The Robert Jenrick affair is indicative of the simple truth in British politics that “if you have enough money, you can sit down and talk with a minister”, according to a senior lecturer.
The Housing Minister has faced calls to resign today as the “cash for favours” saga continues.
Explosive documents published on Wednesday revealed the extent of contact between Mr Jenrick and Westferry Printworks developer Richard Desmond before the Cabinet minister signed off on the 1,500-house scheme.
They revealed that the pair exchanged text messages following a meeting at a Conservative fundraising event in November and that officials in Mr Jenrick’s department described him as being “insistent” the project be given the green light before an infrastructure levy was brought in.
It had earlier emerged that Mr Desmond had personally given the Tories £12,000 just two weeks after Westferry was approved.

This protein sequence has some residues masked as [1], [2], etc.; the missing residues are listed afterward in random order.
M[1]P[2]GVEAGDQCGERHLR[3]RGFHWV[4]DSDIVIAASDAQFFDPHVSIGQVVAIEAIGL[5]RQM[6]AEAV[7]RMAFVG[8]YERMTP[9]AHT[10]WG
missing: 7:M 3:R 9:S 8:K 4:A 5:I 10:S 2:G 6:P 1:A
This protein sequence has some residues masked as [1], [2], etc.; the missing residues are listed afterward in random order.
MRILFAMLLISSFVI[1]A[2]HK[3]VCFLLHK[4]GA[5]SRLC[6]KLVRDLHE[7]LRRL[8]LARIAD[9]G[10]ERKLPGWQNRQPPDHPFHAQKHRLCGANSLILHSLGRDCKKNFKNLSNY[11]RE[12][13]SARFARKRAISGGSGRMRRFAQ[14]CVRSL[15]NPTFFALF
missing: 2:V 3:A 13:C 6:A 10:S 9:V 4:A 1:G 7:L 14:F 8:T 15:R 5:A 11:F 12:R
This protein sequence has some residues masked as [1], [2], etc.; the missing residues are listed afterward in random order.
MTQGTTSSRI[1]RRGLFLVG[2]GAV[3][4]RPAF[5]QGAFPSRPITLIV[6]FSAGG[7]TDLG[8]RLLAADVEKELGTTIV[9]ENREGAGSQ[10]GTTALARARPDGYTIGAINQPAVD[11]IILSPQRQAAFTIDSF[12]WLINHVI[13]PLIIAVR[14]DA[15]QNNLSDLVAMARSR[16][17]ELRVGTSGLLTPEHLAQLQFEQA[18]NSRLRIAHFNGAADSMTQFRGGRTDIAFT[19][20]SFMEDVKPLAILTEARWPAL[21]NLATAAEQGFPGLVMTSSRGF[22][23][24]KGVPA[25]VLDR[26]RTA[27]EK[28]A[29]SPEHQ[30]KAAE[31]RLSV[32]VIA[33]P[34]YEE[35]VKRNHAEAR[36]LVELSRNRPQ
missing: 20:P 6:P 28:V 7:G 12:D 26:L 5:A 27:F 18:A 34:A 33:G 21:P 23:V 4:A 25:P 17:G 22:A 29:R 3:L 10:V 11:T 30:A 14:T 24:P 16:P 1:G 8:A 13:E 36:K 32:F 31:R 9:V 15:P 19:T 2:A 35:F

According to University of Sussex lecturer Dr Sam Power, it is unlikely that that sum – or attendance at a single dinner- would have bought Desmond a planning decision, but it is indicative of a much more simple truth in British politics, “that if you have enough money, you can sit down and talk with a minister”.
He said: “In research over six years I found that single donations are very unlikely to sway specific policy decisions, but that in the round these relationships can develop in a form of ‘aggregative corruption’.
“General decisions, more often than not, benefit the kinds of people that attend these events.
“This in turn gives the impression to the public of a ‘cosy politics’, closed off from the general public and which erodes basic trust in the way the political system functions. It also feeds into a wider anti-political malaise, and shows a broader need for politicians to address public concerns surrounding power closing up.”